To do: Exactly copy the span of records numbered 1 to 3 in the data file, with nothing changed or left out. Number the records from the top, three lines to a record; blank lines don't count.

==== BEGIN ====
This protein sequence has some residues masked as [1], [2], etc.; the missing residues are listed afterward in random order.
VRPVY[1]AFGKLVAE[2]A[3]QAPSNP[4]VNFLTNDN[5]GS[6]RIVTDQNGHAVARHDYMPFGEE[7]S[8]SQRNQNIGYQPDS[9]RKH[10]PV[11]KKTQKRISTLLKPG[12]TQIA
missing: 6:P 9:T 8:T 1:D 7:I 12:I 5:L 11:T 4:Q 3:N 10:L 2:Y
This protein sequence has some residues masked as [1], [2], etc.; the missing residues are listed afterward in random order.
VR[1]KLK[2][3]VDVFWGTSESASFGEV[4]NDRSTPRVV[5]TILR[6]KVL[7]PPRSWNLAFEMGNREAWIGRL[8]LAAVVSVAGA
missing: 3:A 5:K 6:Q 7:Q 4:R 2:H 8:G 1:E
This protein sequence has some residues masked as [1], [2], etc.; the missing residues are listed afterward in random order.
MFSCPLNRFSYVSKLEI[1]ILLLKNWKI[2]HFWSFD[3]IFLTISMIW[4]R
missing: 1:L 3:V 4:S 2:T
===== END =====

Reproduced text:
This protein sequence has some residues masked as [1], [2], etc.; the missing residues are listed afterward in random order.
VRPVY[1]AFGKLVAE[2]A[3]QAPSNP[4]VNFLTNDN[5]GS[6]RIVTDQNGHAVARHDYMPFGEE[7]S[8]SQRNQNIGYQPDS[9]RKH[10]PV[11]KKTQKRISTLLKPG[12]TQIA
missing: 6:P 9:T 8:T 1:D 7:I 12:I 5:L 11:T 4:Q 3:N 10:L 2:Y
This protein sequence has some residues masked as [1], [2], etc.; the missing residues are listed afterward in random order.
VR[1]KLK[2][3]VDVFWGTSESASFGEV[4]NDRSTPRVV[5]TILR[6]KVL[7]PPRSWNLAFEMGNREAWIGRL[8]LAAVVSVAGA
missing: 3:A 5:K 6:Q 7:Q 4:R 2:H 8:G 1:E
This protein sequence has some residues masked as [1], [2], etc.; the missing residues are listed afterward in random order.
MFSCPLNRFSYVSKLEI[1]ILLLKNWKI[2]HFWSFD[3]IFLTISMIW[4]R
missing: 1:L 3:V 4:S 2:T